This much we know about the lovely enchantress in feather and glitter known as Natasha Khan, lead mastermind of Bat for Lashes: She is in her mid-twenties; she spent much time in Pakistan as a girl, the debut album, Fur & Gold has just secured stateside distribution, and she draws frequent comparisons to Kate Bush and Bjork.

Any lingering reservations and misconceptions I had of Khan and her merry band of gypsy maidens due to minimal exposure to Fur fell away once each lovely lady took to her respective instrument, with Khan slowly emerging last. And then there she was: dressed in white; as mystically beguiling as a unicorn, as beautiful as Chan Marshall in Chanel.

Opening with the heavy bass, delicate violin and lush vocals of “Trophy,” I longed to beg Khan to release a live DVD ahead of her album, because there’s no way her album can hint at the intrinsic beauty, primal sexuality and Tolkien-esque delights that her live show attempts and conquers.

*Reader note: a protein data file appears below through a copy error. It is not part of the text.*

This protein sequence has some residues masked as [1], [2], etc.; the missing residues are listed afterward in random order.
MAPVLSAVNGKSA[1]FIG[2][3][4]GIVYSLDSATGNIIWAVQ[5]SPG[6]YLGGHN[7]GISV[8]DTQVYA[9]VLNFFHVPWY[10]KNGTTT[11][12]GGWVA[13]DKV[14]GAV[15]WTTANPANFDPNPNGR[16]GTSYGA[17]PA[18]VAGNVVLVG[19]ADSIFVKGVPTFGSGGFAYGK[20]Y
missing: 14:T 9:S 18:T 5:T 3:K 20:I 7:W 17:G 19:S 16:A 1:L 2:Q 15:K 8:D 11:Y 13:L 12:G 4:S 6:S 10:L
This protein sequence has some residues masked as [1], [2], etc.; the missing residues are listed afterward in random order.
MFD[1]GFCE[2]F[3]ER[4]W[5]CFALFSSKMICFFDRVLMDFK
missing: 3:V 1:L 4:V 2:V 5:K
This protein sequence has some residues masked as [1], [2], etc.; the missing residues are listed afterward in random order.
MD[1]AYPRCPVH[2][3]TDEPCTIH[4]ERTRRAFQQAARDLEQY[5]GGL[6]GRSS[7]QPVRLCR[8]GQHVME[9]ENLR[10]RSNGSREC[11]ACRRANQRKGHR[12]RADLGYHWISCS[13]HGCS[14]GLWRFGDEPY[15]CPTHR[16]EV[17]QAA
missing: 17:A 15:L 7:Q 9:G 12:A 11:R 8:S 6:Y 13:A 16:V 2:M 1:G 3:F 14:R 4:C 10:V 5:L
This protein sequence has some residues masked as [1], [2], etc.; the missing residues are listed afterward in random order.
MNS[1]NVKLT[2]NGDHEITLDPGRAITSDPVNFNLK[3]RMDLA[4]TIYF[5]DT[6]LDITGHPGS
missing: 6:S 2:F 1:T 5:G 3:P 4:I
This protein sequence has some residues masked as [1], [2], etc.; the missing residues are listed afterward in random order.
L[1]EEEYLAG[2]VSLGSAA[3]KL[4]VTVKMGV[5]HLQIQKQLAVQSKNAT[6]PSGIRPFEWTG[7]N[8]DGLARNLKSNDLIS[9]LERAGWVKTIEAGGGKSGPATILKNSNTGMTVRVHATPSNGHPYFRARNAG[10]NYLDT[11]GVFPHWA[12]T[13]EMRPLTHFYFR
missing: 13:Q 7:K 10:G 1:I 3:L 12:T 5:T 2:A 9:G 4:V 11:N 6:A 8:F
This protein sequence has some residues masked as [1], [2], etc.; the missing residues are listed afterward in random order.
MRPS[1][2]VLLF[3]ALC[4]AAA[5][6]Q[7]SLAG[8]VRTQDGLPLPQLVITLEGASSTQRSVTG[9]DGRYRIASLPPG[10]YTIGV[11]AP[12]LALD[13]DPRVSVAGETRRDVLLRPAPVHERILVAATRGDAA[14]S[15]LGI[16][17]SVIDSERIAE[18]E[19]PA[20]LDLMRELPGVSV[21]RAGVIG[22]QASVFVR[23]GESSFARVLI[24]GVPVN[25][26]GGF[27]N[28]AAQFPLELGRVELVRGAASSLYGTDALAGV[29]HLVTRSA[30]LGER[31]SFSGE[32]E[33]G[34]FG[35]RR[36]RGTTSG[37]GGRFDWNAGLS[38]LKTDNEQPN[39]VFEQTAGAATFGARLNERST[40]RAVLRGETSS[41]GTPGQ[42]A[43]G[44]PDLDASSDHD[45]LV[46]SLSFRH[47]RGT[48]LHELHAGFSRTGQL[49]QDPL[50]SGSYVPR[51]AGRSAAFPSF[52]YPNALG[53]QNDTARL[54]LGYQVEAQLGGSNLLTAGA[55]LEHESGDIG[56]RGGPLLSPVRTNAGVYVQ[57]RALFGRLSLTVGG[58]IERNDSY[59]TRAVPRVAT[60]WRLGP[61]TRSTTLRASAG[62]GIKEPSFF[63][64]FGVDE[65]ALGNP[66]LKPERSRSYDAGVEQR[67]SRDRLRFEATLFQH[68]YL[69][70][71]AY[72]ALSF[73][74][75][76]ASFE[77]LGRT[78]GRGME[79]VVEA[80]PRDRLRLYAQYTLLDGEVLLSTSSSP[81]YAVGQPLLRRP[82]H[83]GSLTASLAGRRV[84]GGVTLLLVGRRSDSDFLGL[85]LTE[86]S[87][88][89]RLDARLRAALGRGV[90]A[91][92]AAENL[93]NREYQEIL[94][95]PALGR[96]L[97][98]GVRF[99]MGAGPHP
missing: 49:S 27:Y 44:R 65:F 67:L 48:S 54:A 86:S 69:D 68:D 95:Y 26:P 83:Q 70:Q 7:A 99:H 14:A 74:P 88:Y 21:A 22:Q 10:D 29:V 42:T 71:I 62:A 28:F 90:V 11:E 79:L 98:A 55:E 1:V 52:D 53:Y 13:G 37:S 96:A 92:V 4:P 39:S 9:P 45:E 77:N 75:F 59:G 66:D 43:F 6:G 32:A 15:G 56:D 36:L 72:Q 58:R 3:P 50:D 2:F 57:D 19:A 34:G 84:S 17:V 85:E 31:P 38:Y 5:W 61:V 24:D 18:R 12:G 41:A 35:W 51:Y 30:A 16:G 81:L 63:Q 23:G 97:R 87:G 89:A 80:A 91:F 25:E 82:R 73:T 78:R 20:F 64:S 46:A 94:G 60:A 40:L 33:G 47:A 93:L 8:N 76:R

“Tahiti” shimmered, while Khan shimmied and writhed. “Horse & I,” showcased a raw, sexual mystique. “What’s a Girl to Do” felt like a fraternal twin to PJ Harvey’s “The Wind” off of Is This Desire?, as do many of Bat for Lashes’ punchier tracks. “I Saw a Light” gave the impression that Khan is lost to the night but secretly enjoys its freedom in darkness, while a re-worked version of “Sarah” with its ghostly background vocals and riveting story line became Khan’s finest moment. This is a woman possessed by flora, fauna, glitter, glam, love, life, moonlight, sunlight and even the wind in the willows. Not a bad way to spend an evening, or a lifetime to figure out.

Next was her plaintive, passionate version of Bruce Springsteen’s “I’m on Fire” that could be bottled and sold as an aural aphrodisiac in any music store. Her frighteningly perfect vocals suspended over piano, threatening to burn the place down in a fit of unrequited desire. Current single “Prescilla” closed the shiver-inducing set with warm flourishes of autoharp and crowd cheering, making a lasting case for Khan’s wonderfully whacky, woodland-wandering, faerie-following, muse-marinating sonic delicacies that might just be the next big thing, if she doesn’t get lost in the forest tonight. –Carrie Alison/photo by JCP